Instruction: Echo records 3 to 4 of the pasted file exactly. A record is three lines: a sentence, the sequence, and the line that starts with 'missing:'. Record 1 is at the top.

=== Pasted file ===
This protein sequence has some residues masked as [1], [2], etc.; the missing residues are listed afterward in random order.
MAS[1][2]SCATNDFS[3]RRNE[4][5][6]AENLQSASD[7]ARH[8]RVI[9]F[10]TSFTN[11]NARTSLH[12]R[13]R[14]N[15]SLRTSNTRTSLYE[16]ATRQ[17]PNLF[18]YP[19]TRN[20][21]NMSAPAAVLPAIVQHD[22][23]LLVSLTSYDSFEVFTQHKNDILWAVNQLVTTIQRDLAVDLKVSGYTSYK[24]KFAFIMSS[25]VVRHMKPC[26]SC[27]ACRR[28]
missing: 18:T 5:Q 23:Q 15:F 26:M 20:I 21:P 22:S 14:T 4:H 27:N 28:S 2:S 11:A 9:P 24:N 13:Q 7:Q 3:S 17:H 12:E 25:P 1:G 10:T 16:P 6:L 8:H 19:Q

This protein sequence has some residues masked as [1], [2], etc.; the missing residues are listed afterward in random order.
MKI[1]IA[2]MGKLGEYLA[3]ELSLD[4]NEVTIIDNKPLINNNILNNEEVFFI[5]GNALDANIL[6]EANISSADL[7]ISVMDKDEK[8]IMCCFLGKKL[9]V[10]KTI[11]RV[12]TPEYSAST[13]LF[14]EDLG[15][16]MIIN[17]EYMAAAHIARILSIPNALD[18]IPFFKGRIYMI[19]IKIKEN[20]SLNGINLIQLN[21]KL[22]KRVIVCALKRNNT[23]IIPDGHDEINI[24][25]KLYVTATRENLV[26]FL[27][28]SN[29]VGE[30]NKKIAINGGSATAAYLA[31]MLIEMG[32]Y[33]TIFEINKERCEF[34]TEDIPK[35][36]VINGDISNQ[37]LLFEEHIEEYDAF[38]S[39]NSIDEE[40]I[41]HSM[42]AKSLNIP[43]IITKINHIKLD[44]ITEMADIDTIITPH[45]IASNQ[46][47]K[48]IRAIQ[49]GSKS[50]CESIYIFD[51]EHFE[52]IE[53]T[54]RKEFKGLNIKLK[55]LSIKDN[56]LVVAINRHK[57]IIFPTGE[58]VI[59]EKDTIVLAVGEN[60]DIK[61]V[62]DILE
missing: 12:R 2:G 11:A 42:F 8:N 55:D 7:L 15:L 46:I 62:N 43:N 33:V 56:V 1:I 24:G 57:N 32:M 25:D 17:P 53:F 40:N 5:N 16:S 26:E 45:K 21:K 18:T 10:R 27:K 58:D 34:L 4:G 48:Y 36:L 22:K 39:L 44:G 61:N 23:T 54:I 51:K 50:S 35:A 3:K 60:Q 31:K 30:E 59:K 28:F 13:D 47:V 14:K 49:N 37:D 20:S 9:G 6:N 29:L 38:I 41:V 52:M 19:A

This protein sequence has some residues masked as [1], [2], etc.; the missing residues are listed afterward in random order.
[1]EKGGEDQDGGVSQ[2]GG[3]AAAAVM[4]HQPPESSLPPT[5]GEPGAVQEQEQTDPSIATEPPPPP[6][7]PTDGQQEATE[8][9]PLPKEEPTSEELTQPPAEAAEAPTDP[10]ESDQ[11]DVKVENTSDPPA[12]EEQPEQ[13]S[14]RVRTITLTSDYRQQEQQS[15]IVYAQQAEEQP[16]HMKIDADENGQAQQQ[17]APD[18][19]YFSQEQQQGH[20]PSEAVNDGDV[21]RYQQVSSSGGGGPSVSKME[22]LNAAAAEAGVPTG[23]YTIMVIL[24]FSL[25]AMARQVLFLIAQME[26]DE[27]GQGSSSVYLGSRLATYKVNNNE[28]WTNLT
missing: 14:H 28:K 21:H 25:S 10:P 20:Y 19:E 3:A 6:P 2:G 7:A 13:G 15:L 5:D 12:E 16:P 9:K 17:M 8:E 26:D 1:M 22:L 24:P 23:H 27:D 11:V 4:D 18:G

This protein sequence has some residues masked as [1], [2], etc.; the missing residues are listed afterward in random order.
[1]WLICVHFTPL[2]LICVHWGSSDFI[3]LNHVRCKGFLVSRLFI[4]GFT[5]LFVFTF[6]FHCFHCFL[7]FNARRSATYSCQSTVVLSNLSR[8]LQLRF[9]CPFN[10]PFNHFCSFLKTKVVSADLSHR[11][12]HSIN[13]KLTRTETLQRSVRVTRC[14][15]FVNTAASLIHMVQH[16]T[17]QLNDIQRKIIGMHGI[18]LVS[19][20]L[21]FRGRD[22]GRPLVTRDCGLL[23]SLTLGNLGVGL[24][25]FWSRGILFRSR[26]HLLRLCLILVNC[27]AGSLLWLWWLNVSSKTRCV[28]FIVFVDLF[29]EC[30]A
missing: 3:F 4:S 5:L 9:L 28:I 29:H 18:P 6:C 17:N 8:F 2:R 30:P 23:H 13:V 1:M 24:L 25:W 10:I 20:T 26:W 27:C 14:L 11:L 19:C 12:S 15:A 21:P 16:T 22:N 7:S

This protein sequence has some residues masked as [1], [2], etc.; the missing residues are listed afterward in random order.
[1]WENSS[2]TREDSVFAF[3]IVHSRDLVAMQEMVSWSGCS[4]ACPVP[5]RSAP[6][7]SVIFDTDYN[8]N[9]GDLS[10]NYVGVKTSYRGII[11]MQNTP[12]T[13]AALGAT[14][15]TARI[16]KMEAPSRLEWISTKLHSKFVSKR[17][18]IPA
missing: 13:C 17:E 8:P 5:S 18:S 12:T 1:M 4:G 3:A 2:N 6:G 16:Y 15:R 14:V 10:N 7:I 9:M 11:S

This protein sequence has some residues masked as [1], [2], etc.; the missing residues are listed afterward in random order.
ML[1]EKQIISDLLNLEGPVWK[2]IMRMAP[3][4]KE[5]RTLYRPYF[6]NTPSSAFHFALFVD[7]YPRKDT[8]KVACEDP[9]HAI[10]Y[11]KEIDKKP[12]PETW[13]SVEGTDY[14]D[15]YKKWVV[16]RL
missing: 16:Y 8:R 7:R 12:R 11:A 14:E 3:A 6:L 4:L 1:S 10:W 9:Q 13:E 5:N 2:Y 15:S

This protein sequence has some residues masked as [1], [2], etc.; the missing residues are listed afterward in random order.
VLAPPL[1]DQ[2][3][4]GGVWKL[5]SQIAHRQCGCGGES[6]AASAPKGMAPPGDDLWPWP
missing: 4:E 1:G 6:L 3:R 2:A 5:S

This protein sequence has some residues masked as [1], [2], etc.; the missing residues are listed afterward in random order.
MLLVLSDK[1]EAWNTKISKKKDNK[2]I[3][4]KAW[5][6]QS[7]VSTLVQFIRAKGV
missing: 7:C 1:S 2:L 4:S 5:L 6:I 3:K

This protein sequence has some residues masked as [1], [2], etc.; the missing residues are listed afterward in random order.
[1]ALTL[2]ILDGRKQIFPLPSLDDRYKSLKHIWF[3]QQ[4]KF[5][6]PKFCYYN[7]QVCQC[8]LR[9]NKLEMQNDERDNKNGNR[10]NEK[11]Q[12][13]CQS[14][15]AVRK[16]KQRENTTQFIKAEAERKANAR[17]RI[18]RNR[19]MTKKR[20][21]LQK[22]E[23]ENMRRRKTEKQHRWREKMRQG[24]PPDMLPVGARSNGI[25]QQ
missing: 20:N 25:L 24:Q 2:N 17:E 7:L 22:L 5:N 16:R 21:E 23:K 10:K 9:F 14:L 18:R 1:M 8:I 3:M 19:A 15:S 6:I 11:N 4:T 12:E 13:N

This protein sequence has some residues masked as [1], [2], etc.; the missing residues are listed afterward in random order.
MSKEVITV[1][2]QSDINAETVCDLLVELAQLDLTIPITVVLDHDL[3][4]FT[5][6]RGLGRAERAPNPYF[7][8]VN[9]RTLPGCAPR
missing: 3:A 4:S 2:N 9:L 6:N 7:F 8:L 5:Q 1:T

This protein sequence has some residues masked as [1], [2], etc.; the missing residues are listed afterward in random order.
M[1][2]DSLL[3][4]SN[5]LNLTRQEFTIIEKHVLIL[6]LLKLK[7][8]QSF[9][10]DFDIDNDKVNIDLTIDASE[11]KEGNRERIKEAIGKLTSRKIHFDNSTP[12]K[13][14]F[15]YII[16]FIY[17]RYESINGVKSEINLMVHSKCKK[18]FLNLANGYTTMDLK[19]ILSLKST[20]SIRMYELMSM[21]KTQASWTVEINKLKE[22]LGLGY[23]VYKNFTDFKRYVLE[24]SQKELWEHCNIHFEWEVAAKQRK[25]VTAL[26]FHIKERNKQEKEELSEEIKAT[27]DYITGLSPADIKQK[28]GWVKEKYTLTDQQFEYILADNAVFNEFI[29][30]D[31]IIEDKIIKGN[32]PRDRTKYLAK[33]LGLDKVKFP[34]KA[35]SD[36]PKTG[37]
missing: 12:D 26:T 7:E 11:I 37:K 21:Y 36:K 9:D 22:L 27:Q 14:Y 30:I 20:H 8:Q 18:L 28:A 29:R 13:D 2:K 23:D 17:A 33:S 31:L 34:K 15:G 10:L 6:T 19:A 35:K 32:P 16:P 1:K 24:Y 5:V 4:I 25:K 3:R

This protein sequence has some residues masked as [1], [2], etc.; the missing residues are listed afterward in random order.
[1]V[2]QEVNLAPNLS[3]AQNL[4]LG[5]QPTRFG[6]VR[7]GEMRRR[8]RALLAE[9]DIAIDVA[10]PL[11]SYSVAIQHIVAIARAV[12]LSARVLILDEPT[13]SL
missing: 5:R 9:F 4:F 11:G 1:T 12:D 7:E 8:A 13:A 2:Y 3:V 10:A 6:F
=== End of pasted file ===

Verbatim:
This protein sequence has some residues masked as [1], [2], etc.; the missing residues are listed afterward in random order.
[1]EKGGEDQDGGVSQ[2]GG[3]AAAAVM[4]HQPPESSLPPT[5]GEPGAVQEQEQTDPSIATEPPPPP[6][7]PTDGQQEATE[8][9]PLPKEEPTSEELTQPPAEAAEAPTDP[10]ESDQ[11]DVKVENTSDPPA[12]EEQPEQ[13]S[14]RVRTITLTSDYRQQEQQS[15]IVYAQQAEEQP[16]HMKIDADENGQAQQQ[17]APD[18][19]YFSQEQQQGH[20]PSEAVNDGDV[21]RYQQVSSSGGGGPSVSKME[22]LNAAAAEAGVPTG[23]YTIMVIL[24]FSL[25]AMARQVLFLIAQME[26]DE[27]GQGSSSVYLGSRLATYKVNNNE[28]WTNLT
missing: 14:H 28:K 21:H 25:S 10:P 20:Y 19:E 3:A 6:P 2:G 7:A 13:G 15:L 5:D 12:E 16:P 9:K 17:M 8:E 26:D 1:M 22:L 24:P 23:H 27:D 11:V 4:D 18:G

This protein sequence has some residues masked as [1], [2], etc.; the missing residues are listed afterward in random order.
[1]WLICVHFTPL[2]LICVHWGSSDFI[3]LNHVRCKGFLVSRLFI[4]GFT[5]LFVFTF[6]FHCFHCFL[7]FNARRSATYSCQSTVVLSNLSR[8]LQLRF[9]CPFN[10]PFNHFCSFLKTKVVSADLSHR[11][12]HSIN[13]KLTRTETLQRSVRVTRC[14][15]FVNTAASLIHMVQH[16]T[17]QLNDIQRKIIGMHGI[18]LVS[19][20]L[21]FRGRD[22]GRPLVTRDCGLL[23]SLTLGNLGVGL[24][25]FWSRGILFRSR[26]HLLRLCLILVNC[27]AGSLLWLWWLNVSSKTRCV[28]FIVFVDLF[29]EC[30]A
missing: 3:F 4:S 5:L 9:L 28:I 29:H 18:P 6:C 17:N 8:F 2:R 30:P 23:H 13:V 1:M 24:L 25:W 10:I 20:T 26:W 27:C 14:L 11:L 19:C 12:S 15:A 21:P 16:T 22:N 7:S